Author Comment

by:zixp
ID: 12066300
GeG, what you said about resubmitting to home sounds about right, but my problem is that I had it set up the way you said, and it would loose the session variables.  Then I had it send the session id in the url, but I wanted to try today to get rid of that for security reasons.

Diablo84, the header("Cache-control: private"); fixed the second part, thanks a lot. If you dont mind explaining why it is that fixed it I would love to hear it.
As far as $HTTP_SESSION_VARS vs. $_SESSION is concerned, I have never had anyone give me a good reason to use the second instead of the first.  The is the way I learned (and happens to be backwards compatable).  I reffered to $_POST as shorthand, but all my variables are in full in the script.

GeG, my code is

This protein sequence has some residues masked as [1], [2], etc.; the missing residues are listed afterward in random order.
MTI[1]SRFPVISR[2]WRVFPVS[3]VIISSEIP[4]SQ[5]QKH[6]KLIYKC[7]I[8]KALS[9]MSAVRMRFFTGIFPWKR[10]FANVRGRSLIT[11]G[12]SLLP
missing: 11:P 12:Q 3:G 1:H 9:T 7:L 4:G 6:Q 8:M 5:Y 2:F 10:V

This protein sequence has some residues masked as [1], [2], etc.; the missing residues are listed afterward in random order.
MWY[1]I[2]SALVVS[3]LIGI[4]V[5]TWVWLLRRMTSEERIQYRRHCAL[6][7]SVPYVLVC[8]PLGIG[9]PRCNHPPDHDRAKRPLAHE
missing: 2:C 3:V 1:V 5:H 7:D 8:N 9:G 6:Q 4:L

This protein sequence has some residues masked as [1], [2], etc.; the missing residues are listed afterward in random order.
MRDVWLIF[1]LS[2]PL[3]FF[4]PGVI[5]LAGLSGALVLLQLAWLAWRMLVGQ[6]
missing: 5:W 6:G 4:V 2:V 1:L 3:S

if ( !isset($HTTP_SESSION_VARS['username'])){
      
      //get vars from $_POST
      if ((!$HTTP_POST_VARS['username']) || (!$HTTP_POST_VARS['pass'])){ echo "you  must log in"; exit;}
      
      $username = $HTTP_POST_VARS['username'];
      $pass = $HTTP_POST_VARS['pass'];

      //convert to $_SESSION
      $HTTP_SESSION_VARS['username'] = $username;
      $HTTP_SESSION_VARS['canary'] = 'set in home';
      $HTTP_SESSION_VARS['encryptpass'] = crypt(...encrypt the password....);

      //clean up variables for security
      unset($HTTP_POST_VARS['username']);
      unset($HTTP_POST_VARS['pass']);
      unset($pass);
}
and I keep getting the unidentified index on if ((!$HTTP_POST_VARS.... This happens when I go to the page without logging in, so its not that big a deal, but I dont like errors making my variables public.